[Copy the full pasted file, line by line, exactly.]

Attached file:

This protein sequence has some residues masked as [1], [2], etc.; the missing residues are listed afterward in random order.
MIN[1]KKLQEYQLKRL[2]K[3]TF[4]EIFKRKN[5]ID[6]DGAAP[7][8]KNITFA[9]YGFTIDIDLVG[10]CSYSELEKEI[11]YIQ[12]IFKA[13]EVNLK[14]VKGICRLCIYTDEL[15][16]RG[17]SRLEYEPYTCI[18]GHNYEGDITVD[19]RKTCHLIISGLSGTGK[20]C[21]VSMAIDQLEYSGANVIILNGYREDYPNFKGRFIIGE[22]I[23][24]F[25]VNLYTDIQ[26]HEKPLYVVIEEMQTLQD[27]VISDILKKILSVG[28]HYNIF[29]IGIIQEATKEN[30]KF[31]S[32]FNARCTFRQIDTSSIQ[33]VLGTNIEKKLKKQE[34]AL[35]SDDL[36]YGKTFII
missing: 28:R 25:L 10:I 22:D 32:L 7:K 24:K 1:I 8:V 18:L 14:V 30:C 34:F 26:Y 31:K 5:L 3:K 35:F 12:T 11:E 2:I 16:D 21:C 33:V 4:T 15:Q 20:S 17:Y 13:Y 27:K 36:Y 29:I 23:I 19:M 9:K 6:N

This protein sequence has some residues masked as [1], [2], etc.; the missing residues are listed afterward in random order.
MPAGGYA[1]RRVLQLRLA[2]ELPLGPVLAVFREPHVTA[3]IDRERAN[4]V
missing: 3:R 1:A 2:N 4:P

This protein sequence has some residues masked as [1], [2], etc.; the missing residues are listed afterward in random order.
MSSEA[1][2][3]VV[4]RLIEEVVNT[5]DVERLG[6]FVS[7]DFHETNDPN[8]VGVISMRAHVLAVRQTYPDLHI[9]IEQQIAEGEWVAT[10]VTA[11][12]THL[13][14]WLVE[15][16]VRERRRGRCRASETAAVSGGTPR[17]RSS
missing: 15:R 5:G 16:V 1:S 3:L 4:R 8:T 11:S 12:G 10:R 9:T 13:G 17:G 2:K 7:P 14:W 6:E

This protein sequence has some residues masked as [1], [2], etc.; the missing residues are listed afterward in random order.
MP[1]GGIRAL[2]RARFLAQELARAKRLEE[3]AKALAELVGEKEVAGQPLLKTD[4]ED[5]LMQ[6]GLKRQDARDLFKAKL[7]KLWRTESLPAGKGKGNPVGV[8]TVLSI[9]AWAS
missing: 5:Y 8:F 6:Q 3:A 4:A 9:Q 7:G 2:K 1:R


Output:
This protein sequence has some residues masked as [1], [2], etc.; the missing residues are listed afterward in random order.
MIN[1]KKLQEYQLKRL[2]K[3]TF[4]EIFKRKN[5]ID[6]DGAAP[7][8]KNITFA[9]YGFTIDIDLVG[10]CSYSELEKEI[11]YIQ[12]IFKA[13]EVNLK[14]VKGICRLCIYTDEL[15][16]RG[17]SRLEYEPYTCI[18]GHNYEGDITVD[19]RKTCHLIISGLSGTGK[20]C[21]VSMAIDQLEYSGANVIILNGYREDYPNFKGRFIIGE[22]I[23][24]F[25]VNLYTDIQ[26]HEKPLYVVIEEMQTLQD[27]VISDILKKILSVG[28]HYNIF[29]IGIIQEATKEN[30]KF[31]S[32]FNARCTFRQIDTSSIQ[33]VLGTNIEKKLKKQE[34]AL[35]SDDL[36]YGKTFII
missing: 28:R 25:L 10:I 22:D 32:L 7:K 24:K 1:I 8:V 18:L 14:V 30:C 34:F 26:Y 31:K 5:L 3:K 35:F 12:T 11:E 2:I 16:D 21:C 33:V 4:T 15:Q 20:S 17:Y 13:Y 27:K 36:Y 29:I 23:I 19:M 9:K 6:N

This protein sequence has some residues masked as [1], [2], etc.; the missing residues are listed afterward in random order.
MPAGGYA[1]RRVLQLRLA[2]ELPLGPVLAVFREPHVTA[3]IDRERAN[4]V
missing: 3:R 1:A 2:N 4:P

This protein sequence has some residues masked as [1], [2], etc.; the missing residues are listed afterward in random order.
MSSEA[1][2][3]VV[4]RLIEEVVNT[5]DVERLG[6]FVS[7]DFHETNDPN[8]VGVISMRAHVLAVRQTYPDLHI[9]IEQQIAEGEWVAT[10]VTA[11][12]THL[13][14]WLVE[15][16]VRERRRGRCRASETAAVSGGTPR[17]RSS
missing: 15:R 5:G 16:V 1:S 3:L 4:R 8:T 11:S 12:G 10:R 9:T 13:G 17:G 2:K 7:P 14:W 6:E

This protein sequence has some residues masked as [1], [2], etc.; the missing residues are listed afterward in random order.
MP[1]GGIRAL[2]RARFLAQELARAKRLEE[3]AKALAELVGEKEVAGQPLLKTD[4]ED[5]LMQ[6]GLKRQDARDLFKAKL[7]KLWRTESLPAGKGKGNPVGV[8]TVLSI[9]AWAS
missing: 5:Y 8:F 6:Q 3:A 4:A 9:Q 7:G 2:K 1:R